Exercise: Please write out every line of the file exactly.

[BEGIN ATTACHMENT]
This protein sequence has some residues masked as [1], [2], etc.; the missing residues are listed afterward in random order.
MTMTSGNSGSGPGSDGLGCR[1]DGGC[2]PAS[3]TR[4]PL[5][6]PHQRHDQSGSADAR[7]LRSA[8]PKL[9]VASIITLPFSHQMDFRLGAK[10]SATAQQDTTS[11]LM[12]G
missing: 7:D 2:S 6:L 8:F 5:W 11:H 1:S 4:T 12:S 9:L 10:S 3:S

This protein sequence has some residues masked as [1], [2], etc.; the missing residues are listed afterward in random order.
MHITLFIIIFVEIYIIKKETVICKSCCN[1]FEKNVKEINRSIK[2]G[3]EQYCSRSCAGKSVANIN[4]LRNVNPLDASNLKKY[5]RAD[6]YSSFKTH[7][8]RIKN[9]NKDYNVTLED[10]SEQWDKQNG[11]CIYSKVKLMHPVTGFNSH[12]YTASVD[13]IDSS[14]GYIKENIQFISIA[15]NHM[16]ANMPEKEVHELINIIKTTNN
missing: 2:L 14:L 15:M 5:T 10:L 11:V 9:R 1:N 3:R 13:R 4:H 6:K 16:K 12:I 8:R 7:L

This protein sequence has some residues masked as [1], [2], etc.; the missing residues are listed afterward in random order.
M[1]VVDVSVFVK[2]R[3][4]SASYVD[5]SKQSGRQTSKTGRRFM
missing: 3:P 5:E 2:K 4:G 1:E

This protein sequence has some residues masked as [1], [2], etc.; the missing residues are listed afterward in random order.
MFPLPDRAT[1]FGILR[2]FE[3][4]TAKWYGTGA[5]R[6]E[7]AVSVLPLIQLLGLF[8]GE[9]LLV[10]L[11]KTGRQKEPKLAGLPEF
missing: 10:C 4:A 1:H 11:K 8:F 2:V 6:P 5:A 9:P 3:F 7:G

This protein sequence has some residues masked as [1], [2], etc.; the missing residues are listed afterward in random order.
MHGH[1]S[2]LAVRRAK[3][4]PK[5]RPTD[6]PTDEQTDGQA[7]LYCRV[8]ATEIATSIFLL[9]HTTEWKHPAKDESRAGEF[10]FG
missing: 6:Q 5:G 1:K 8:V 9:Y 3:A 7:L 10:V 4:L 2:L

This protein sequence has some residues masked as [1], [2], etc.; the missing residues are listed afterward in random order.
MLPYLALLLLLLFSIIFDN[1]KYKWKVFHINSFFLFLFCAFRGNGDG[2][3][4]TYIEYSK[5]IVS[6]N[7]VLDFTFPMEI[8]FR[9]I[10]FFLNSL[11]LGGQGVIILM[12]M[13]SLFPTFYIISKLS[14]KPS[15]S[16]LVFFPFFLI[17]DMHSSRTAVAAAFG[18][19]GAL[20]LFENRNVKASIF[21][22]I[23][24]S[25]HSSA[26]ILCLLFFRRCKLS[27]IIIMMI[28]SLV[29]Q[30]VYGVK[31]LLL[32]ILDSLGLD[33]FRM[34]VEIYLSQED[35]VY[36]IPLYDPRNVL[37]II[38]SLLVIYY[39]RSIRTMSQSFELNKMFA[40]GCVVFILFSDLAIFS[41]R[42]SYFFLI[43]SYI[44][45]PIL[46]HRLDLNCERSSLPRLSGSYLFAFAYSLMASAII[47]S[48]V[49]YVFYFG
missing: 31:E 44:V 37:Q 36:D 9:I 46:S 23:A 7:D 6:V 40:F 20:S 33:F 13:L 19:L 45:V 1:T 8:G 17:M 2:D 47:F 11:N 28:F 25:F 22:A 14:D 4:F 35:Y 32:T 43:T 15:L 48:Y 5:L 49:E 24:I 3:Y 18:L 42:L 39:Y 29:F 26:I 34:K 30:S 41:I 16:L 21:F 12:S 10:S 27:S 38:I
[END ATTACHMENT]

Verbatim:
This protein sequence has some residues masked as [1], [2], etc.; the missing residues are listed afterward in random order.
MTMTSGNSGSGPGSDGLGCR[1]DGGC[2]PAS[3]TR[4]PL[5][6]PHQRHDQSGSADAR[7]LRSA[8]PKL[9]VASIITLPFSHQMDFRLGAK[10]SATAQQDTTS[11]LM[12]G
missing: 7:D 2:S 6:L 8:F 5:W 11:H 1:S 4:T 12:S 9:L 10:S 3:S

This protein sequence has some residues masked as [1], [2], etc.; the missing residues are listed afterward in random order.
MHITLFIIIFVEIYIIKKETVICKSCCN[1]FEKNVKEINRSIK[2]G[3]EQYCSRSCAGKSVANIN[4]LRNVNPLDASNLKKY[5]RAD[6]YSSFKTH[7][8]RIKN[9]NKDYNVTLED[10]SEQWDKQNG[11]CIYSKVKLMHPVTGFNSH[12]YTASVD[13]IDSS[14]GYIKENIQFISIA[15]NHM[16]ANMPEKEVHELINIIKTTNN
missing: 2:L 14:L 15:M 5:T 10:L 11:V 9:R 1:N 3:R 13:R 4:H 6:K 16:K 12:I 8:R 7:L

This protein sequence has some residues masked as [1], [2], etc.; the missing residues are listed afterward in random order.
M[1]VVDVSVFVK[2]R[3][4]SASYVD[5]SKQSGRQTSKTGRRFM
missing: 3:P 5:E 2:K 4:G 1:E

This protein sequence has some residues masked as [1], [2], etc.; the missing residues are listed afterward in random order.
MFPLPDRAT[1]FGILR[2]FE[3][4]TAKWYGTGA[5]R[6]E[7]AVSVLPLIQLLGLF[8]GE[9]LLV[10]L[11]KTGRQKEPKLAGLPEF
missing: 10:C 4:A 1:H 11:K 8:F 2:V 6:P 5:A 9:P 3:F 7:G

This protein sequence has some residues masked as [1], [2], etc.; the missing residues are listed afterward in random order.
MHGH[1]S[2]LAVRRAK[3][4]PK[5]RPTD[6]PTDEQTDGQA[7]LYCRV[8]ATEIATSIFLL[9]HTTEWKHPAKDESRAGEF[10]FG
missing: 6:Q 5:G 1:K 8:V 9:Y 3:A 7:L 10:V 4:L 2:L

This protein sequence has some residues masked as [1], [2], etc.; the missing residues are listed afterward in random order.
MLPYLALLLLLLFSIIFDN[1]KYKWKVFHINSFFLFLFCAFRGNGDG[2][3][4]TYIEYSK[5]IVS[6]N[7]VLDFTFPMEI[8]FR[9]I[10]FFLNSL[11]LGGQGVIILM[12]M[13]SLFPTFYIISKLS[14]KPS[15]S[16]LVFFPFFLI[17]DMHSSRTAVAAAFG[18][19]GAL[20]LFENRNVKASIF[21][22]I[23][24]S[25]HSSA[26]ILCLLFFRRCKLS[27]IIIMMI[28]SLV[29]Q[30]VYGVK[31]LLL[32]ILDSLGLD[33]FRM[34]VEIYLSQED[35]VY[36]IPLYDPRNVL[37]II[38]SLLVIYY[39]RSIRTMSQSFELNKMFA[40]GCVVFILFSDLAIFS[41]R[42]SYFFLI[43]SYI[44][45]PIL[46]HRLDLNCERSSLPRLSGSYLFAFAYSLMASAII[47]S[48]V[49]YVFYFG
missing: 31:E 44:V 37:Q 36:D 9:I 46:S 23:A 7:D 6:V 40:F 20:S 33:F 13:L 19:L 45:V 1:T 8:G 17:M 2:D 47:F 11:N 28:F 25:F 22:A 14:D 4:F 35:Y 32:T 43:T 15:L 48:Y 5:L 49:E 24:I 3:Y 18:L 42:L 39:Y 29:F 26:I 34:K 30:S 41:I 16:L 21:F 12:S 10:S 27:S 38:I